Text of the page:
Advertisements are everywhere, on every app, on every streaming service. They are constantly telling you that you need this product or this service, and it becomes very difficult to screen that out, so much so that even drunk purchasing is being a substantial part of the economy.\footnote{\href{}{\texttt{}}, \href{}{\texttt{ \\ amazon-is-prime-territory-for-drunk-shoppers-2019-03-25}}, \href{}{\texttt{https://www.techtim \\}}.} Before, you had to leave your house to get manipulated into buying something, now you don't even have to leave the house. You can literally shop yourself out of house and home without ever leaving your home.
What was promulgated as a potential servant, ever willing and able to come to our assistance, has now become our master. For more about this, I've created a YouTube playlist that you can watch here:
It's amazing how in many ways, we've far surpassed the technological capacities we imagined earlier, but rather than freeing up our time to improve ourselves (in true \textit{Star Trek} style), we are merely slaves to our own creations. I shudder to think how ``Hotel California'' has become a daily reality for so many of us.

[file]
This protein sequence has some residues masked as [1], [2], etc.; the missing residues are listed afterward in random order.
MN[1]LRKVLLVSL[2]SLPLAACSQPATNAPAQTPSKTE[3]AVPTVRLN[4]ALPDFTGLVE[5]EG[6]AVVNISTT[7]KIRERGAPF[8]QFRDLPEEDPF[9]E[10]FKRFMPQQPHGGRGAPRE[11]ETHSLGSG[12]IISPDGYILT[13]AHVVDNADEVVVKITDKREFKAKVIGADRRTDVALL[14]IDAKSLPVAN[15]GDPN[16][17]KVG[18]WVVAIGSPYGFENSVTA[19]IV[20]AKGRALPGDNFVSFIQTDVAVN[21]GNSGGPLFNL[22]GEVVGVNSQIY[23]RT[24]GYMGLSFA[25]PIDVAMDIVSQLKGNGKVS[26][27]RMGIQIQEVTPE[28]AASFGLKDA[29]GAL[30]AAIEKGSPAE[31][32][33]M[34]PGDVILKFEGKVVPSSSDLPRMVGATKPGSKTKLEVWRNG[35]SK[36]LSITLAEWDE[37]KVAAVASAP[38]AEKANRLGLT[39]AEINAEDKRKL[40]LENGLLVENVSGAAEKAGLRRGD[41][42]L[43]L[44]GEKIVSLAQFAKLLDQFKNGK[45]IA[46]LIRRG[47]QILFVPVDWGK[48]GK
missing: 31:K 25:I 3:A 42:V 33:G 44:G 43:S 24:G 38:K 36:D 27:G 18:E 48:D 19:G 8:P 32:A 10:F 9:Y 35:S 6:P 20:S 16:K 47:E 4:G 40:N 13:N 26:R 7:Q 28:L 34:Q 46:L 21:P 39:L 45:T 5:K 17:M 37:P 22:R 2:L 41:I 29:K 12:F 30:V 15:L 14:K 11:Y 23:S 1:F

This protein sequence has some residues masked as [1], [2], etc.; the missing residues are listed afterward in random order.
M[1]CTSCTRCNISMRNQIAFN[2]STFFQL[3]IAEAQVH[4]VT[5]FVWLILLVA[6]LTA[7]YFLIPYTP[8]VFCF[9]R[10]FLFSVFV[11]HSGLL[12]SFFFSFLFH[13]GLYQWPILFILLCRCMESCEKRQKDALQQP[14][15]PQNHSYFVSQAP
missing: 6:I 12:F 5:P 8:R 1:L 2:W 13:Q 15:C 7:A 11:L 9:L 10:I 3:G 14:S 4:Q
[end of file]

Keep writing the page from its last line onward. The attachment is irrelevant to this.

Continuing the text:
\chapter{A Scanner Clearly, or More Thoughts on Being an Archivist}
In the first issue of this zine, I wrote about a basic workflow for archiving books through scanning them into pdf files. While I covered about everything I wanted to cover on the computer end of things, I barely talked at all about the physical labor that goes into scanning a book. For those who are interested, here's what happens behind the scenes before you even get to the computer.
@ -447,6 +483,8 @@ And that's it. Just about anything you type often on the command line can be tur
\chapter{What's to Like About Linux?}
% \includegraphics[scale=0.23]{Unix_timeline_en}\footnote{From \href{\_timeline.en.png}{\texttt{\_timeline.en.png}}}
I have an app on my phone called ``The Stoic'' that shows quotations from various Stoic philosophers. As I was working on this issue, this popped up:



Width: 1280  |  Height: 894  |  Size: 68 KiB